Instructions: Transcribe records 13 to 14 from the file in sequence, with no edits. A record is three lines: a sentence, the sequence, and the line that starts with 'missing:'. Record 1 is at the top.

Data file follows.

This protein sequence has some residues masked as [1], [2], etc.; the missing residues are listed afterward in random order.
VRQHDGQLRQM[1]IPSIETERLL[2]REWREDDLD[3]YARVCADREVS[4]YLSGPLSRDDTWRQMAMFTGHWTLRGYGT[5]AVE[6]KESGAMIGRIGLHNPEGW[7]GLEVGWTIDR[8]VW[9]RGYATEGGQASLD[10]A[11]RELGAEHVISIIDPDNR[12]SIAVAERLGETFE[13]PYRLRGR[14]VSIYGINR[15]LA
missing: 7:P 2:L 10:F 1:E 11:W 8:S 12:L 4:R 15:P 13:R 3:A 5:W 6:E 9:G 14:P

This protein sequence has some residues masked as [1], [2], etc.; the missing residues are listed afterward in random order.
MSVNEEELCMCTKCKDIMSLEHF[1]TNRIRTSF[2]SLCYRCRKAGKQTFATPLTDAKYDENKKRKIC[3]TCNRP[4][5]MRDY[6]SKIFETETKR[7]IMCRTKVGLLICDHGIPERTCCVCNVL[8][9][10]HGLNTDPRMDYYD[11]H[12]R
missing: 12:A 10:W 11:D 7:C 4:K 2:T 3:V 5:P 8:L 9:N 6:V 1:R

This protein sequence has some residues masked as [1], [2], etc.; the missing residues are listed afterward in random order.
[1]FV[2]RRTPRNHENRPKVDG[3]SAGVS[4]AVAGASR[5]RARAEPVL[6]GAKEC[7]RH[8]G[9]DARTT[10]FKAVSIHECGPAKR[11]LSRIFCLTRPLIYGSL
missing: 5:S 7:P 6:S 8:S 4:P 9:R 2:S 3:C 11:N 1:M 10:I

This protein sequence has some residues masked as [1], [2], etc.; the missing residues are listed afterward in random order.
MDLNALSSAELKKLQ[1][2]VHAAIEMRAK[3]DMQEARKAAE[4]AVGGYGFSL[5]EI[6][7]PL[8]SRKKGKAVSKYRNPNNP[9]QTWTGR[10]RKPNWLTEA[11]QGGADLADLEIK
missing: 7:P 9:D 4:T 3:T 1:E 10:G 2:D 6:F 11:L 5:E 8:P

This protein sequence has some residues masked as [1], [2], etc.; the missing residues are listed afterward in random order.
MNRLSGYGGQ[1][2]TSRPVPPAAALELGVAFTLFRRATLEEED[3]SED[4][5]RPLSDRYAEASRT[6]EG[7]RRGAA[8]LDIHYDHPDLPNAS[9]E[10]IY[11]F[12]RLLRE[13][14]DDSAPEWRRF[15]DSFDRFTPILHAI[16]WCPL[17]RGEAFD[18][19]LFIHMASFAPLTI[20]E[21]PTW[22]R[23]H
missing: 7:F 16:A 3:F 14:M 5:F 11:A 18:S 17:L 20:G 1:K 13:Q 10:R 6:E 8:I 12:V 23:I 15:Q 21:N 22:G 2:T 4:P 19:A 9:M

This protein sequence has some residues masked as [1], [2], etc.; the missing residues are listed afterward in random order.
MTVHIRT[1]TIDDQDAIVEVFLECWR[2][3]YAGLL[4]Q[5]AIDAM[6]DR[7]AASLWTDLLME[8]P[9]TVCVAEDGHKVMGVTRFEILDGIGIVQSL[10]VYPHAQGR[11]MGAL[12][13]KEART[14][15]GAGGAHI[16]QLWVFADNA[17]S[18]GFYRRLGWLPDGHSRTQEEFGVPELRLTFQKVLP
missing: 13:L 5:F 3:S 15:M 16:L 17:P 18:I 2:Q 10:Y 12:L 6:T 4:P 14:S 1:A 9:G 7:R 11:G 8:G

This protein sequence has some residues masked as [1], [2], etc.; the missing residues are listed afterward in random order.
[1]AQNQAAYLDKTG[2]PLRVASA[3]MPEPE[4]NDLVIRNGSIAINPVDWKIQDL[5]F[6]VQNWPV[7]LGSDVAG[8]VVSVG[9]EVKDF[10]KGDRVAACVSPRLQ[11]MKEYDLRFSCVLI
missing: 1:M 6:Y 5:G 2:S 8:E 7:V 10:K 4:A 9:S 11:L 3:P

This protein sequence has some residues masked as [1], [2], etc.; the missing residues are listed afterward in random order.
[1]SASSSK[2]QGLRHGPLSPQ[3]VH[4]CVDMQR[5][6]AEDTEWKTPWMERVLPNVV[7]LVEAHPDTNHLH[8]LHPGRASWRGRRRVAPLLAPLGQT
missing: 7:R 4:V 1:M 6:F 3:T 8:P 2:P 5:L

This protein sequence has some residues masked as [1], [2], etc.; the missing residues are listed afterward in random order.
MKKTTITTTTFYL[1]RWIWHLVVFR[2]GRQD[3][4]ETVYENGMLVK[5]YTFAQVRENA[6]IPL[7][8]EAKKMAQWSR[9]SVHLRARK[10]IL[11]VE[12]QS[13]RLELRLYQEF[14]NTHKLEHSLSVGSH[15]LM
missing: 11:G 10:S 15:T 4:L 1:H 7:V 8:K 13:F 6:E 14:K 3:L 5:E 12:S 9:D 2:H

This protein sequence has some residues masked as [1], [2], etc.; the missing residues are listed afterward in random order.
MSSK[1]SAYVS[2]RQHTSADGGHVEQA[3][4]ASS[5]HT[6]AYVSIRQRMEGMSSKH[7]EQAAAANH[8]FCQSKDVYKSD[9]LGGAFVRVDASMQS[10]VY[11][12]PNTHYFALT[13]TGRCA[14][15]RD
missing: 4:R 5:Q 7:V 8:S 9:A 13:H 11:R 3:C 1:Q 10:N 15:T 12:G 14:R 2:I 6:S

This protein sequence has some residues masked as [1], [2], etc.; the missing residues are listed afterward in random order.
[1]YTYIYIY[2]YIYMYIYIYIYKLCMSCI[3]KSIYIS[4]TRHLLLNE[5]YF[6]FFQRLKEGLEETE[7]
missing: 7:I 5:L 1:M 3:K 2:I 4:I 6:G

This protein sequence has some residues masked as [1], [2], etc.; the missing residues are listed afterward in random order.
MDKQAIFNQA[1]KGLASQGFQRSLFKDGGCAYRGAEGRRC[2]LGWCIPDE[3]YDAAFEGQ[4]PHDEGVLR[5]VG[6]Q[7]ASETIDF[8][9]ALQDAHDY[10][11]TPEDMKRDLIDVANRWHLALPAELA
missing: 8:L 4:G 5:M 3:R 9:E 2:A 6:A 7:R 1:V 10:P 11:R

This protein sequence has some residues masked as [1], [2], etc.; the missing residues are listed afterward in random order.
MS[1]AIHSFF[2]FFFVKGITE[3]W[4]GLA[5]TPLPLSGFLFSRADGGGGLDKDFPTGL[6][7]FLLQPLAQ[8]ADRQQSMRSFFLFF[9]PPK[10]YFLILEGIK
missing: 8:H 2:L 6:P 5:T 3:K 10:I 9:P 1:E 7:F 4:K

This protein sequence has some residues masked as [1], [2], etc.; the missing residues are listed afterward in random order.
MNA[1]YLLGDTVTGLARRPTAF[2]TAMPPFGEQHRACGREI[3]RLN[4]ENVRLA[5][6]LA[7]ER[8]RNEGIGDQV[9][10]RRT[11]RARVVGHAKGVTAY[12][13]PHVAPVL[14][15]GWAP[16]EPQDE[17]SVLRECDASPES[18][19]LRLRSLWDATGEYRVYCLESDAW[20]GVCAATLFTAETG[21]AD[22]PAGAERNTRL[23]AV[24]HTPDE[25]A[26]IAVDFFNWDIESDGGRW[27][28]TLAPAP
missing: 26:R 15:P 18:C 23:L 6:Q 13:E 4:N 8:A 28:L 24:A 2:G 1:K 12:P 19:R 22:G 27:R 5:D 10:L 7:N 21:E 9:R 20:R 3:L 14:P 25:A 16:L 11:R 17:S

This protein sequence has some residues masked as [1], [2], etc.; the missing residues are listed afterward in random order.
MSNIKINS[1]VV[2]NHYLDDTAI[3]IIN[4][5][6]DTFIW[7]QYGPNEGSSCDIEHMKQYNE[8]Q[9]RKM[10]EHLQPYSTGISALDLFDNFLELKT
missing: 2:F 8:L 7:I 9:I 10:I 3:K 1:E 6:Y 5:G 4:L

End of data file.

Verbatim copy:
This protein sequence has some residues masked as [1], [2], etc.; the missing residues are listed afterward in random order.
MS[1]AIHSFF[2]FFFVKGITE[3]W[4]GLA[5]TPLPLSGFLFSRADGGGGLDKDFPTGL[6][7]FLLQPLAQ[8]ADRQQSMRSFFLFF[9]PPK[10]YFLILEGIK
missing: 8:H 2:L 6:P 5:T 3:K 10:I 9:P 1:E 7:F 4:K

This protein sequence has some residues masked as [1], [2], etc.; the missing residues are listed afterward in random order.
MNA[1]YLLGDTVTGLARRPTAF[2]TAMPPFGEQHRACGREI[3]RLN[4]ENVRLA[5][6]LA[7]ER[8]RNEGIGDQV[9][10]RRT[11]RARVVGHAKGVTAY[12][13]PHVAPVL[14][15]GWAP[16]EPQDE[17]SVLRECDASPES[18][19]LRLRSLWDATGEYRVYCLESDAW[20]GVCAATLFTAETG[21]AD[22]PAGAERNTRL[23]AV[24]HTPDE[25]A[26]IAVDFFNWDIESDGGRW[27][28]TLAPAP
missing: 26:R 15:P 18:C 23:L 6:Q 13:E 4:N 8:A 28:L 24:A 2:G 1:K 12:P 19:R 22:G 27:R 5:D 10:L 7:N 21:E 9:R 20:R 3:L 14:P 25:A 16:L 11:R 17:S